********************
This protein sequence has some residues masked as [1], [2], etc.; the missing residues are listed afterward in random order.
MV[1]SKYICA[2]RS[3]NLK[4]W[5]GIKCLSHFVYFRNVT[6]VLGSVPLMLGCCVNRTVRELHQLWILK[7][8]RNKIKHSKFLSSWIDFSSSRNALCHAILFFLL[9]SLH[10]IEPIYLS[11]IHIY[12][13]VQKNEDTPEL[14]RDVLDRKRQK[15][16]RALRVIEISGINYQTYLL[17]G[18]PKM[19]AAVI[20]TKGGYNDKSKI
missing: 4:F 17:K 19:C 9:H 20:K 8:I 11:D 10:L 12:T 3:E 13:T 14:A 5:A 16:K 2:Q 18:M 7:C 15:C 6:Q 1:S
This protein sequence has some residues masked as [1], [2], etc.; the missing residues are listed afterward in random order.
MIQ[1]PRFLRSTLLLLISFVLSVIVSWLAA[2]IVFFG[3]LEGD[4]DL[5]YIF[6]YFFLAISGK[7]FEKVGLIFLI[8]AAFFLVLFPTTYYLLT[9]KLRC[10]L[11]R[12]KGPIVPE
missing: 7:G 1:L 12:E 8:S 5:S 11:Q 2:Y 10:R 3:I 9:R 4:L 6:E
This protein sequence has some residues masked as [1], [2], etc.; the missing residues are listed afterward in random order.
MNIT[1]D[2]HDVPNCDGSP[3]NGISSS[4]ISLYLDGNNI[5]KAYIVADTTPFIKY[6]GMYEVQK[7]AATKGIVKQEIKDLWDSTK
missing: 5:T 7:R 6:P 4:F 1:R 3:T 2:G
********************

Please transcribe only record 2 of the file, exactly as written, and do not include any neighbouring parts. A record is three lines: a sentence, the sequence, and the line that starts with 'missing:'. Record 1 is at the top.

This protein sequence has some residues masked as [1], [2], etc.; the missing residues are listed afterward in random order.
MIQ[1]PRFLRSTLLLLISFVLSVIVSWLAA[2]IVFFG[3]LEGD[4]DL[5]YIF[6]YFFLAISGK[7]FEKVGLIFLI[8]AAFFLVLFPTTYYLLT[9]KLRC[10]L[11]R[12]KGPIVPE
missing: 7:G 1:L 12:E 8:S 5:S 11:Q 2:Y 10:R 3:I 9:R 4:L 6:E